By most measures, we're in the later innings of this economic cycle. Corporate profits are cooling. Commodity prices are collapsing. Fifteen central banks globally have lowered interest rates this year to combat economic stagnation throughout Asia and Europe.
And yet for the average U.S. worker, one key trend has yet to materialize: A significant bump in pay. Sure, job-creation is running at its best pace since the dot-com boom, and the nation's unemployment rate has dropped to 5.6 percent. But wages have barely budged.
That's about to change.
As the chart below shows, wage growth was mixed in the fourth quarter of 2014. The Employment Cost Index released on Friday rose slightly to an annualized growth rate of 2.2 percent. Wages and salaries growth was more tepid at 2.1 percent, compared with 1.9 percent in 2013. Average hourly earnings came in at 1.7 percent year-over-year.
In short, nothing to write home about. In a typical post-recession recovery, wages should be growing closer to 4 percent per year.
The lack of wage growth has many wondering why the Federal Reserve seems committed to raising interest rates sometime this summer -- something it hasn't done since 2006. On the surface, such an action seems a tad premature.
But according to economist Aneta Markowska at Societe Generale, the data suggests the Fed is correct in holding firm on this timing.
That's because she expects wage gains to accelerate later this year as pent-up wage deflation -- something that Fed chairman Janet Yellen discussed at last year's Jackson Hole symposium -- dissipates. Wage deflation arises from the difficultly employers have in cutting pay during recessions for fear of angering workers and harming productivity. Instead, wages hold steady. As the economy recovers, firms find that they do not need to raise wages to attract new applicants.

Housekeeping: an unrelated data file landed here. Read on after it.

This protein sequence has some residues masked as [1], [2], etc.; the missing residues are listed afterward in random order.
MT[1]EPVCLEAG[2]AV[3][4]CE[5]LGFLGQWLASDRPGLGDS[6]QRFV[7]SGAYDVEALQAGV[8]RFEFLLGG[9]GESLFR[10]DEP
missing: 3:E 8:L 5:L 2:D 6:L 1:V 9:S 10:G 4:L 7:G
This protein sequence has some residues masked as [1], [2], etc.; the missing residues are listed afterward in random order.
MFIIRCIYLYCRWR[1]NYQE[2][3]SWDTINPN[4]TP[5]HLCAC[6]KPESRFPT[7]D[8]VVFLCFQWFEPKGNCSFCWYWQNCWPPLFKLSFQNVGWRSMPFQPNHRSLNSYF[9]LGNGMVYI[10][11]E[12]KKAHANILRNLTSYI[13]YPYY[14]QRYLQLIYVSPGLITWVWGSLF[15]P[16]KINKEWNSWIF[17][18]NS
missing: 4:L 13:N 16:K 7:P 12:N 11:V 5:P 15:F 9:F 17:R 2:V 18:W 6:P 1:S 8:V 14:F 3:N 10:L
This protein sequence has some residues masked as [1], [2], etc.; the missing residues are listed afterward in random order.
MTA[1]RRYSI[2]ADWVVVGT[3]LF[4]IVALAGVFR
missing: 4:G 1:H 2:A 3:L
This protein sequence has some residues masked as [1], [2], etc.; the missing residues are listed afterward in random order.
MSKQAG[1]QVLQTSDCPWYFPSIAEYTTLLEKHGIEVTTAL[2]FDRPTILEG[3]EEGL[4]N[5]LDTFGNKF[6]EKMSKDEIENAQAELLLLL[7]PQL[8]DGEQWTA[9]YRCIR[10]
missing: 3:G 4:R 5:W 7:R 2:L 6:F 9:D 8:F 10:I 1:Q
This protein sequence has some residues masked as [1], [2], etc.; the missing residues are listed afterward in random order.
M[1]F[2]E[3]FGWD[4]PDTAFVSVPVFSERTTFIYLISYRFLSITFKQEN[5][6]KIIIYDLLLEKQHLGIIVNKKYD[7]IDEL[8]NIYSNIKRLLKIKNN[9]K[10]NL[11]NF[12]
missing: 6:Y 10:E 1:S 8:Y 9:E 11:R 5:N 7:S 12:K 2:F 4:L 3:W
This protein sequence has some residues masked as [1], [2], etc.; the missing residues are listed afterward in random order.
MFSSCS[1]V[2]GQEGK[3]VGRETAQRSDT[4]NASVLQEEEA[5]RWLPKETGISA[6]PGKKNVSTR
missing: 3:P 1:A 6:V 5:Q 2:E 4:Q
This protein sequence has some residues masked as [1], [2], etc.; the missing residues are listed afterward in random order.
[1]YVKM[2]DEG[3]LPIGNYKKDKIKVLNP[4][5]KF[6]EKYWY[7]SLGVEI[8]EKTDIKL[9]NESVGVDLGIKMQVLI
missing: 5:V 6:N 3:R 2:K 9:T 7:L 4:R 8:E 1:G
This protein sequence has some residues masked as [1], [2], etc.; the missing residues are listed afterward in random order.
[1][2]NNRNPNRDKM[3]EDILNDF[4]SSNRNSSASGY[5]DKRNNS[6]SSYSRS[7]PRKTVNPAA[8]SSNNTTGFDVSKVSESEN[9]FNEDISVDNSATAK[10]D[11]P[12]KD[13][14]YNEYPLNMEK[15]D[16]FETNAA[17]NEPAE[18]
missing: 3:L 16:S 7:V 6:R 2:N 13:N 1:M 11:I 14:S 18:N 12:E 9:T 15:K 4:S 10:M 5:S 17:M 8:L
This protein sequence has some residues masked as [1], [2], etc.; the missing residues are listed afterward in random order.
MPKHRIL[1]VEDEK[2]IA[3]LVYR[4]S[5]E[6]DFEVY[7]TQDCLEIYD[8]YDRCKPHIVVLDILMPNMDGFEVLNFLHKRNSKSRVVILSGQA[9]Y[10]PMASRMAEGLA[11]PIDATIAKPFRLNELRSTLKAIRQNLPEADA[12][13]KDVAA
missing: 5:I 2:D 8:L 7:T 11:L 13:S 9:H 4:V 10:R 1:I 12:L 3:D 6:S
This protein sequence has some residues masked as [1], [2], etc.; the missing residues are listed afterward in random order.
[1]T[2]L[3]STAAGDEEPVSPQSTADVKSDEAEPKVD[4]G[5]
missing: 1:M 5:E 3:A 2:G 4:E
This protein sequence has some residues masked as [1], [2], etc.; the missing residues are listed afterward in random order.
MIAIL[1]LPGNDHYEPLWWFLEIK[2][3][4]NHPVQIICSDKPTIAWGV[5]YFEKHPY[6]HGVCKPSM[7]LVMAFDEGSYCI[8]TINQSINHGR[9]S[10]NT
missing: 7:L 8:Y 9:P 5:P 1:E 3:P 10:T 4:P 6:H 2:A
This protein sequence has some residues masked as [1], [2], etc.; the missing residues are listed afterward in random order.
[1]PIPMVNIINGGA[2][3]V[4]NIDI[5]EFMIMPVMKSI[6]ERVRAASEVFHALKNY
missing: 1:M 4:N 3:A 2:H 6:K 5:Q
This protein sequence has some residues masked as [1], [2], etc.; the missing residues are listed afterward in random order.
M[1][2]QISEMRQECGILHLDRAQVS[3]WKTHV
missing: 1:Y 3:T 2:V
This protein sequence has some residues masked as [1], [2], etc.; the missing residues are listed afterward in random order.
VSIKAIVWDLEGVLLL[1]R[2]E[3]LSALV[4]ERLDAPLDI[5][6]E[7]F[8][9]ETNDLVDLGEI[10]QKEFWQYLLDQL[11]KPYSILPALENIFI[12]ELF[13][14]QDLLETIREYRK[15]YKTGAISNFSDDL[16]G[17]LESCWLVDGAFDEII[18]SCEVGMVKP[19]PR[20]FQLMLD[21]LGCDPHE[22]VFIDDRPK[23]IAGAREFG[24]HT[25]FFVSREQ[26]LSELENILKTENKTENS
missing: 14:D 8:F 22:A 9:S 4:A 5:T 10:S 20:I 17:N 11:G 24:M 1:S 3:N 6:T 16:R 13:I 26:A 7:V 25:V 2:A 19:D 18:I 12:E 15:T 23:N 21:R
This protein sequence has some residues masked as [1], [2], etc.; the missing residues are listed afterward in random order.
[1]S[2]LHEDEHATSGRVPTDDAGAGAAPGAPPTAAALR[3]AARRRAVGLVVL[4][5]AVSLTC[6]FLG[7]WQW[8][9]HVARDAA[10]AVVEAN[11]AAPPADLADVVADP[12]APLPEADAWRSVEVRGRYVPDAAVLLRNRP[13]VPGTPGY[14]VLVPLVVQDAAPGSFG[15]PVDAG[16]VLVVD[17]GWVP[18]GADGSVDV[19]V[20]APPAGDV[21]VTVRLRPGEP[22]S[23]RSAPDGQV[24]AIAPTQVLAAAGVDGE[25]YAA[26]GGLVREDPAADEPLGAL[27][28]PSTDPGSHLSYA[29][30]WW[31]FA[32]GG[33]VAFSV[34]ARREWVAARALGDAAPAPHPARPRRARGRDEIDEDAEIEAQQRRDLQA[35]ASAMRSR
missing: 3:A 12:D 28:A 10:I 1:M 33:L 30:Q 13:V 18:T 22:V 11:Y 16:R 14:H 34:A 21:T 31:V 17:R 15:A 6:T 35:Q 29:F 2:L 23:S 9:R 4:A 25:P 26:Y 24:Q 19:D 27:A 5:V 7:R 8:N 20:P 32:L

Eventually, as the pool of available workers dries up and this wage deflation reserve disappears, history suggests wages will rise rapidly. Like so much in economics, the reasoning behind why these things happen is murky. We only observe that they do;thus, expectations are set based on prior patterns.
Both Yellen and Markowska seem have a similar outlook: That wage gains have merely been delayed, not denied. Something similar happened in the 1990s and the mid-2000s. Yet the depth of the job implosion during the housing bust has made the wage deflation reserve in this cycle much deeper. As a result, the wait for higher wages has been much longer.
As a rough guide, the hole in the labor market was about 150 percent larger during the Great Recession than in the dot-com bubble. This is why the Fed has been more patient holding interest rates near zero percent in this cycle as the unemployment rate has tumbled and the slack in the labor market has dried up. Now, it appears that the deflation reserve is the only thing holding wages back.
Waiting to hike interest rates until wage gains actually appear "may be imprudent for the Fed," according to Markowska. That's because once labor market tightens and the unemployment rate falls near its "natural" rate -- as it's on the verge of doing now -- wage deflation quickly disappears.
Analysts at Goldman Sachs believe this could be related to the realities of workers asking their boss for a raise. It's only when employers realize there are fewer people competing for jobs that workers' bargaining power starts to "bite" and results in bigger paychecks.
Typically, before the economic expansion ends we would see wage growth roughly double from current levels. Predictive data points compiled by Goldman, shown above, suggest we're not quite there yet. The bank forecasts wage growth this year somewhere around three percent.
Still, it shows things are on the right track and that the Fed is justified in moving towards normalizing interest rates.